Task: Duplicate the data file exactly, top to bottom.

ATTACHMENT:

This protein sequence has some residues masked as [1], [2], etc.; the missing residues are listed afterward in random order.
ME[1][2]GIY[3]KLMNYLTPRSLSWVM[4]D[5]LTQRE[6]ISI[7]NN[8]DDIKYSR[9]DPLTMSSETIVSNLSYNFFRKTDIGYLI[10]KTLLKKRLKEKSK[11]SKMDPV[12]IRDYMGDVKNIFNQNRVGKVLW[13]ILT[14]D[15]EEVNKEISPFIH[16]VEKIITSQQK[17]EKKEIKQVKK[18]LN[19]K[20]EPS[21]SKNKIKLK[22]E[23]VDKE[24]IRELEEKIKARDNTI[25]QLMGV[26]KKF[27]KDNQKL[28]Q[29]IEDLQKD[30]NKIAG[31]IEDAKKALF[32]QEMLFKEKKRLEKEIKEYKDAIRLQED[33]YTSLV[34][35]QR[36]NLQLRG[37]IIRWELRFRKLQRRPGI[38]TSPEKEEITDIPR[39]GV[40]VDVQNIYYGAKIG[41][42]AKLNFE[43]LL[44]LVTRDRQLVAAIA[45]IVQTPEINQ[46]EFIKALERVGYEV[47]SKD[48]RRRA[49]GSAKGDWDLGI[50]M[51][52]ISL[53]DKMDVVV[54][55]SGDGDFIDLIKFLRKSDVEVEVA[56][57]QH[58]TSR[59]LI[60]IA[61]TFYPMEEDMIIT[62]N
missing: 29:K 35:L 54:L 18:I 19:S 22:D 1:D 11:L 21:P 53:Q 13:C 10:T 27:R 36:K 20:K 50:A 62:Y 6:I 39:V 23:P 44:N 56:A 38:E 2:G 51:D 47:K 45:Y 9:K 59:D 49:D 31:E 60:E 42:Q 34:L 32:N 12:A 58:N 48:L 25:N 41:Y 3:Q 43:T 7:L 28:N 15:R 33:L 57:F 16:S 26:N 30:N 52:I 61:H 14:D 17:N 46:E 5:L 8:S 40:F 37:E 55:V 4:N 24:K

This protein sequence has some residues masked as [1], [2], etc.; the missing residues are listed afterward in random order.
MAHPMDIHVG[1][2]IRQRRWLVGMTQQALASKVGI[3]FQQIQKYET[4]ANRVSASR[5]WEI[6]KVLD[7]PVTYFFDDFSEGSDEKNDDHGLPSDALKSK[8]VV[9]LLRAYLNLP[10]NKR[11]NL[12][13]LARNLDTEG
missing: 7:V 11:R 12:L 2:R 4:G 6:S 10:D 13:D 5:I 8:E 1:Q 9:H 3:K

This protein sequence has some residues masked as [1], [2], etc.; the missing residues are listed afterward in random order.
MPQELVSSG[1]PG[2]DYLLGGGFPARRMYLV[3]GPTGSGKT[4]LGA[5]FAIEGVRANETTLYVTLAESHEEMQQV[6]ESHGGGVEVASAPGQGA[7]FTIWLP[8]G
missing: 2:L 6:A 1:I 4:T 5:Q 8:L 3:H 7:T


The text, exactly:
This protein sequence has some residues masked as [1], [2], etc.; the missing residues are listed afterward in random order.
ME[1][2]GIY[3]KLMNYLTPRSLSWVM[4]D[5]LTQRE[6]ISI[7]NN[8]DDIKYSR[9]DPLTMSSETIVSNLSYNFFRKTDIGYLI[10]KTLLKKRLKEKSK[11]SKMDPV[12]IRDYMGDVKNIFNQNRVGKVLW[13]ILT[14]D[15]EEVNKEISPFIH[16]VEKIITSQQK[17]EKKEIKQVKK[18]LN[19]K[20]EPS[21]SKNKIKLK[22]E[23]VDKE[24]IRELEEKIKARDNTI[25]QLMGV[26]KKF[27]KDNQKL[28]Q[29]IEDLQKD[30]NKIAG[31]IEDAKKALF[32]QEMLFKEKKRLEKEIKEYKDAIRLQED[33]YTSLV[34][35]QR[36]NLQLRG[37]IIRWELRFRKLQRRPGI[38]TSPEKEEITDIPR[39]GV[40]VDVQNIYYGAKIG[41][42]AKLNFE[43]LL[44]LVTRDRQLVAAIA[45]IVQTPEINQ[46]EFIKALERVGYEV[47]SKD[48]RRRA[49]GSAKGDWDLGI[50]M[51][52]ISL[53]DKMDVVV[54][55]SGDGDFIDLIKFLRKSDVEVEVA[56][57]QH[58]TSR[59]LI[60]IA[61]TFYPMEEDMIIT[62]N
missing: 29:K 35:L 54:L 18:I 19:S 22:D 1:D 11:L 21:P 53:Q 13:C 10:T 27:R 36:K 20:K 50:A 62:Y 6:I 39:V 23:P 44:N 56:A 38:E 2:G 51:D 47:K 45:Y 9:K 59:D 49:D 31:E 60:E 42:Q 34:L 32:N 12:A 58:N 48:L 25:N 41:Y 3:Q 43:T 7:L 28:N 15:R 33:L 57:F 16:S 26:N 30:N 52:I 61:H 14:D 17:N 46:E 5:L 8:S 40:F 37:E 55:V 4:N 24:K

This protein sequence has some residues masked as [1], [2], etc.; the missing residues are listed afterward in random order.
MAHPMDIHVG[1][2]IRQRRWLVGMTQQALASKVGI[3]FQQIQKYET[4]ANRVSASR[5]WEI[6]KVLD[7]PVTYFFDDFSEGSDEKNDDHGLPSDALKSK[8]VV[9]LLRAYLNLP[10]NKR[11]NL[12][13]LARNLDTEG
missing: 7:V 11:R 12:L 2:R 4:G 6:S 10:D 13:D 5:I 8:E 1:Q 9:H 3:K

This protein sequence has some residues masked as [1], [2], etc.; the missing residues are listed afterward in random order.
MPQELVSSG[1]PG[2]DYLLGGGFPARRMYLV[3]GPTGSGKT[4]LGA[5]FAIEGVRANETTLYVTLAESHEEMQQV[6]ESHGGGVEVASAPGQGA[7]FTIWLP[8]G
missing: 2:L 6:A 1:I 4:T 5:Q 8:L 3:H 7:T